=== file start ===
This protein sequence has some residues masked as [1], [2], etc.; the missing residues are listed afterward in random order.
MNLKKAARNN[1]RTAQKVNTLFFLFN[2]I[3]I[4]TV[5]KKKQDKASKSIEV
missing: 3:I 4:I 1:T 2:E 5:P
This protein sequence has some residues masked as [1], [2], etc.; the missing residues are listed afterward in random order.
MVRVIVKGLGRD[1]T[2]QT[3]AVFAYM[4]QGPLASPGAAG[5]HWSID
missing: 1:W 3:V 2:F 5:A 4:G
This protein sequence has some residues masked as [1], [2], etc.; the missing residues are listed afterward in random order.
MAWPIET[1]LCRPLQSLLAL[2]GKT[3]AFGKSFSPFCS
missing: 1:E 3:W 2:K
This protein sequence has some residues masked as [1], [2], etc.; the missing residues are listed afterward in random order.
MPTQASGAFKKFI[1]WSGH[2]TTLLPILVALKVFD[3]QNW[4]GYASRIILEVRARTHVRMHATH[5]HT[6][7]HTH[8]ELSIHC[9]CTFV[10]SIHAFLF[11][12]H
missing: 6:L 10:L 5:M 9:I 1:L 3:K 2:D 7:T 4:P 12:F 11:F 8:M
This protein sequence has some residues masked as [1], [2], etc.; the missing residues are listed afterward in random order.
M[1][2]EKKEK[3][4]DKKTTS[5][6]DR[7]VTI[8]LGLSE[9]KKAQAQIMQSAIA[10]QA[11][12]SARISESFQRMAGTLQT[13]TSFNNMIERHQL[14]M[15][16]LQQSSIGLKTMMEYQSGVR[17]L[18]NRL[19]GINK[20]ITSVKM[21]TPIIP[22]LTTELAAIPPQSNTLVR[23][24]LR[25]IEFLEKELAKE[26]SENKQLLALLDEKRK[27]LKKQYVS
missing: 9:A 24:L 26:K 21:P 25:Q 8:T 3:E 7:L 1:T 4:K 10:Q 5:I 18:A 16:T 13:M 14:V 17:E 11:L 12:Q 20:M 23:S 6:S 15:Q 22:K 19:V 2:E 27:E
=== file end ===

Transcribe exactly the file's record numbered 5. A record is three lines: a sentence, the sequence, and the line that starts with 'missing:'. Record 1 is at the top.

This protein sequence has some residues masked as [1], [2], etc.; the missing residues are listed afterward in random order.
M[1][2]EKKEK[3][4]DKKTTS[5][6]DR[7]VTI[8]LGLSE[9]KKAQAQIMQSAIA[10]QA[11][12]SARISESFQRMAGTLQT[13]TSFNNMIERHQL[14]M[15][16]LQQSSIGLKTMMEYQSGVR[17]L[18]NRL[19]GINK[20]ITSVKM[21]TPIIP[22]LTTELAAIPPQSNTLVR[23][24]LR[25]IEFLEKELAKE[26]SENKQLLALLDEKRK[27]LKKQYVS
missing: 9:A 24:L 26:K 21:P 25:Q 8:T 3:E 7:L 1:T 4:K 10:Q 5:I 18:A 16:T 13:M 14:V 17:E 11:L 12:Q 20:M 23:S 6:S 15:Q 22:K 19:V 2:E 27:E